What is Wrong With the Millbrook Parking Lot?


Millbrook students have complaints about the structure and safety of the parking lots. They have criticism about traffic, fees, and organization of the busy lot.

Emsley Jackson, Staff Reporter

  What is going on with the Millbrook parking situation? Students have complaints about safety issues, ridiculous fees, tickets, and low availability for parking. 

  The amount of wrecks in the parking lot, specifically the front junior lot, are high for being only halfway into the school year. Students parking closest to the Dixie Forest entrance of the school, and in a string of parking spots nicknamed “death row”, have experienced continuous problems with crashes and run-ins. This may be because these are mainly junior spots, and those with their licenses never had to take the official road test. With the numerous wrecks, students are not happy with the way that the administration handles these accidents. Senior Meghan Kent relays her experience with the school when she was involved in an accident on campus by saying, “In the morning, when I hit this girl’s car, I went and told an administrator because I was very stressed out about it…  All day I thought they were going to call me down to the office to give my story. Did they? No. So, I had to find out that they went and investigated this via my dad because they never told me anything about it. I did not even get the chance to talk to the girl whose car I hit.” Students feel that the school does not communicate clearly enough when these discrepancies do occur. 

  Other students have complained about the initial fee of 200 dollars just to obtain a parking pass. Parking fees are set by the county and liable to change. Why is the fee so high? It could be due to limited supply and high demand for spots. Senior David Coe states, “I want my money back. 200 dollars for one spot is ridiculous.” Availability is another issue that students have strong opinions about. Filled spots force drivers to park elsewhere, get rides from others, or continue to take other forms of transportation to school. Even though the school year has already started, there is a wait list available for students who missed the cutoff or did not make the cut because all the spots were full. The 2021-2022 school year parking permit form states, “Parking a vehicle on school campus is a privilege, not a right.  Permits may be temporarily suspended or permanently revoked for violation of school rules and policies including tardy policy.” If permits are revoked, the spots go to those on the waiting list. Junior Lucy Worthington added, “I get my license today, but I am going to have to continue to get rides to school. The parking fee is way too high anyways.” The waiting list application form is long and detailed, with spots to include license and vehicle registration, a vehicle description, and even parent contacts. With this process, there is still no guarantee that the applicant will land a spot. Even with revocations and early graduations, the waiting list is long and only those at the top are likely to get a spot. The original application form includes the same information, but students continue to buy spots with no car. This is why there are so many empty spots in the parking lot on any given day.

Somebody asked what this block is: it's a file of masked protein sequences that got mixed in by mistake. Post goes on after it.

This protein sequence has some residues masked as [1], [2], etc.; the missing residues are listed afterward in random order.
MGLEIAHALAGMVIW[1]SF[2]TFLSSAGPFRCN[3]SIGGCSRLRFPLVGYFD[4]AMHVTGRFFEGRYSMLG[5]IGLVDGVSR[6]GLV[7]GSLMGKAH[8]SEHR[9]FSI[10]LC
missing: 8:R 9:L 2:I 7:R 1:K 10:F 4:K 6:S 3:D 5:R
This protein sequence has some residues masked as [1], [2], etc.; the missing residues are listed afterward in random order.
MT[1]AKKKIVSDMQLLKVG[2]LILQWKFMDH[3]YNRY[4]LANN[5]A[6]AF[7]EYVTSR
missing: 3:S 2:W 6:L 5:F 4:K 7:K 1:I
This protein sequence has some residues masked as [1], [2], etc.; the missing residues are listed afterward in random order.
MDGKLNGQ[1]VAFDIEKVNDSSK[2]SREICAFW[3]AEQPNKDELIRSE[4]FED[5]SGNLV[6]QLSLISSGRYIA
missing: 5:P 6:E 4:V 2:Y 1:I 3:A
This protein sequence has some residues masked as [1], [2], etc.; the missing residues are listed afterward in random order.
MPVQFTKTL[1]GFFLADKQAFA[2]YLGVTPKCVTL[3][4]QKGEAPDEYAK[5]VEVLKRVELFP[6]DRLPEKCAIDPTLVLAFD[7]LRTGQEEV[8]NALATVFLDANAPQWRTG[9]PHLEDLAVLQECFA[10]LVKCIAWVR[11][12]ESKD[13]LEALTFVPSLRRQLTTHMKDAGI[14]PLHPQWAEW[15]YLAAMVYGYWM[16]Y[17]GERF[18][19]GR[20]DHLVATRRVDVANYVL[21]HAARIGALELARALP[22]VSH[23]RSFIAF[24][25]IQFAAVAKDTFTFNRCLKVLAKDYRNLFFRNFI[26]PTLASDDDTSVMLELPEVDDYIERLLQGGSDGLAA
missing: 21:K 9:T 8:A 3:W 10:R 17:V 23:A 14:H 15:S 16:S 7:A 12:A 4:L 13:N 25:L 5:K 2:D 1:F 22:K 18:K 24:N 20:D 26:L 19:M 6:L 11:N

Traffic is another problem that plagues the parking lot, notably during lunches and dismissals. Long lines to get out of the parking lot during lunch periods cause people to rush and speed down the roads to make it back in time. Dismissal time is even worse, with stacks of cars lined up just to get out. All of these student cars, combined with carpoolers and walkers, make a very dangerous and frustrating scene. Sophomore Freddie Jeffries believes that the conditions create a very dangerous situation for both walkers and drivers. He says, “We should put a crosswalk at the Dixie Forest entrance because students cross there all the time. I’ve been almost hit 20 times when exiting the  parking lot trying to cross that street.” The clogged up entryways of the parking lot affect the roads around the school and the people who walk on them. 

  A recent issue that has come to light is students receiving tickets for parking violations and the backwards system employed to notify students about the tickets. The rules and regulations are listed on the parking application, but no cost per offense is listed. Earlier this school year, Junior Marlowe Williams received a parking ticket for backing into her parking spot one day because she had wanted to get out of the parking lot earlier. She asserts, “With parking tickets, there is a complete lack of communication. I had no idea you could not back into your parking spot… They take advantage of your mistake and fine you at least five dollars, no warning or anything. They did not even tell me I had to pay. They left the ticket blank and sent my parents an email with the fine.” The only form of payment the school accepts for these tickets is through the online service OSP, which adds additional fees and taxes to the bill. For example, those with a five dollar parking violation ticket end up spending closer to ten dollars through the payment site. Parking tickets range from five to fifteen dollars based on the offense. 

  The students are fed up and frustrated with these conditions. The parking lot needs to be safer, more organized, and more available to all student drivers of Millbrook.